Snapchat isn’t new, but the perception of this app has changed dramatically since its release in 2011. The app – which deletes sent content after 10 seconds – was initially dismissed as a gimmick aimed at teens. But in the last year it’s amassed over 100 million daily users and attracted a host of celebrities as well as established brands and publishers.
And the latest group to get on board? UK universities. After all, it’s well understood social media is an invaluable tool for connecting with millennials. And while there is still a place for traditional social media such as Facebook and Twitter, experimenting with new forms is an exciting way to stay ahead of the curve and communicate with a new audience.
A snapshot of Snapchat
Unlike the public nature of Twitter or the semi-permanency of Facebook, Snapchat makes any content sent – whether that’s an image (snap) or text (chat) – disappear after 10 seconds of being opened. The privacy is a welcome antidote to the public aspect of many other forms of social media and it allows younger generations to keep things from their parents who are, statistically speaking, probably on Facebook! When you add in fun filters and gifs, it’s easy to see the appeal.
It attracts over 100 million daily users who watch 10 billion videos a day – that’s a staggering 350% increase on last year alone. To put that into context, Facebook gets 8 billion video views a day (and it plays them automatically). Users are serious too; one study found they spend an average of 25 – 30 minutes a day on the app and that they ranked it second only to actual face-to-face contact in terms of favoured communication.
It’s last round of funding brought in $1.8 billion and the current valuation of the company is $18 billion. According to an article on The Financial Times, its owner, Snap Inc., may go public next year at a valuation of $20 – $25 billion. The upshot? Snapchat means business.
Who uses Snapchat?
Snapchat has 10 million daily active users in the UK, which according to the company makes the UK its second largest market worldwide. It’s still a predominately youth dominated app with millennials accounting for over 70% of all users. So younger people are definitely enamoured with this means of communication , millennials surveyed said they’d rather delete their main phone app than lose Snapchat. This is all good news for universities – the Snapchat demographic lends itself incredibly well to connecting and engaging with prospective students.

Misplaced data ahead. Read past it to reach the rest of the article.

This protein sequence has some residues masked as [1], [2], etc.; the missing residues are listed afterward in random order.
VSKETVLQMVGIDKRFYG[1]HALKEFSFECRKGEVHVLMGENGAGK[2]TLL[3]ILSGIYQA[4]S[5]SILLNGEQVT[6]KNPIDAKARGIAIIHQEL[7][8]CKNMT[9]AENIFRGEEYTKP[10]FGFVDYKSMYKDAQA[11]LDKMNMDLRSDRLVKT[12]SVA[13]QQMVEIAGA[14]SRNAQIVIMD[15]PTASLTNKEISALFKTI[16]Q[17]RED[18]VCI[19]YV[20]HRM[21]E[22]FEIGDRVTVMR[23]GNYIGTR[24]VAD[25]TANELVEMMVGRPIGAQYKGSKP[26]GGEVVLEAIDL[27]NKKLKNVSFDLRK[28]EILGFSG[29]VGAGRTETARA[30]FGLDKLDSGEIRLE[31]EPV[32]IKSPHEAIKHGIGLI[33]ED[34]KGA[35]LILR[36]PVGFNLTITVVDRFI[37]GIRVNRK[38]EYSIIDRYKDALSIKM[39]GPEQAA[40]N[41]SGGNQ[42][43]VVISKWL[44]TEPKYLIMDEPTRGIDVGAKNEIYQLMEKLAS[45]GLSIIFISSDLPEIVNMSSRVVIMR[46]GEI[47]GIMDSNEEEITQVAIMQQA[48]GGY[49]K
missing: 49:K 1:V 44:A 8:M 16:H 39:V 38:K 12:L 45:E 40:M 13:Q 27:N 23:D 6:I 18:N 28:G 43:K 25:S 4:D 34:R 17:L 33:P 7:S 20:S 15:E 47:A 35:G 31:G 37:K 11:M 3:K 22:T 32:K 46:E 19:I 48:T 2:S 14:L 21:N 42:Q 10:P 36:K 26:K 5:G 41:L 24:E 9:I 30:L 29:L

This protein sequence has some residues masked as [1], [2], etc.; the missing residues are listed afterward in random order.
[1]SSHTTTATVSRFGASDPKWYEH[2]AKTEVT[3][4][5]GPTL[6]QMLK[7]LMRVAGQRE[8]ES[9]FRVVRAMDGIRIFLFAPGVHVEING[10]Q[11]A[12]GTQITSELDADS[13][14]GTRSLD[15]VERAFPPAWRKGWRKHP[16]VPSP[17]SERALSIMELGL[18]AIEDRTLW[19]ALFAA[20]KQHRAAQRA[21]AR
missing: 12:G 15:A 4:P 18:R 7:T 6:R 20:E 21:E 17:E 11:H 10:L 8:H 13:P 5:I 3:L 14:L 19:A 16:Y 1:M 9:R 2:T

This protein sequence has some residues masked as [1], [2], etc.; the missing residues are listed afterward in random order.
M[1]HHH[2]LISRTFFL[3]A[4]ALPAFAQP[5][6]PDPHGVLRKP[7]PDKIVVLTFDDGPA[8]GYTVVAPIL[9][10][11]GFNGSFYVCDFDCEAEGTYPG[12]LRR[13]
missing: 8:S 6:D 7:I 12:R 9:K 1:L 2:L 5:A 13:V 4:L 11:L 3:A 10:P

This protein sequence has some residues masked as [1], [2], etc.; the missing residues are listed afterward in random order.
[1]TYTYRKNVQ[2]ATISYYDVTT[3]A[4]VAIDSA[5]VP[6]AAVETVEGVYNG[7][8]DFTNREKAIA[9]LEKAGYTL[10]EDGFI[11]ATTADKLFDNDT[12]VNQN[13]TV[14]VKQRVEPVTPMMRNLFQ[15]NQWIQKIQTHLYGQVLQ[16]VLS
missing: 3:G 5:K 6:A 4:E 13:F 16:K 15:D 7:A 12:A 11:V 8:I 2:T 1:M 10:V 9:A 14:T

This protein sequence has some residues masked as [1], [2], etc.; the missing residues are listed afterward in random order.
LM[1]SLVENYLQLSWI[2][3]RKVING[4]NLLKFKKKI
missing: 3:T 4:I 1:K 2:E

How universities are using Snapchat
US universities have been touting the benefits of Snapchat campaigns for a while and increasingly we are seeing more UK universities signing up to try the app out. Newcastle University was one of the first UK universities to try Snapchat. In an insightful interview they shared what works and what doesn’t for them.
“When we first started up the only benchmarks for content we had were American universities and their key content seemed to be a lot of student ambassadors in khaki pants getting excited about handing out free parking passes, or something just as banal like people standing at a table at a recruitment event. We tried that kind of stuff and it just doesn’t go down well.”
Instead quirky and fun snaps tend to go down best with the Snapchat crowd – from drawing faces on campus landmarks to doing mini campus tours. As a result of following this sort of approach, Newcastle University had applicants and current students contact them via Snapchat and in some cases even screenshotting their snaps and reposting them on their other channels.
Thanks to its transient nature, Snapchat lends itself well to ‘in the moment’ insights into university life. And where university websites are often formal, text-based affairs – snaps can show off universities in a light-hearted way. That means straight up marketing messages are out – instead consider it like a conversation where engagement is instant and relaxed.
Like student blogging, a student Snapchat takeover can provide even more insight into university life. Of course this needs to be done with care to avoid any blunders, but with management this can be a great way to showcase the culture of the campus.
Ideally enlist the help of responsible students from a variety of backgrounds and disciplines. They should be briefed by your social media or marketing manager on what to do and what not to do – this email from Colorado State University is a great example.
Snapchat is a fantastic resource for attracting and engaging prospective students. It’s dynamic and thanks to the ephemeral nature of it, it allows an informal, pithy approach that’s hard to achieve with other more permanent forms of social media. After some inspiration? Here is a list of UK universities currently experimenting with Snapchat. Happy snapping!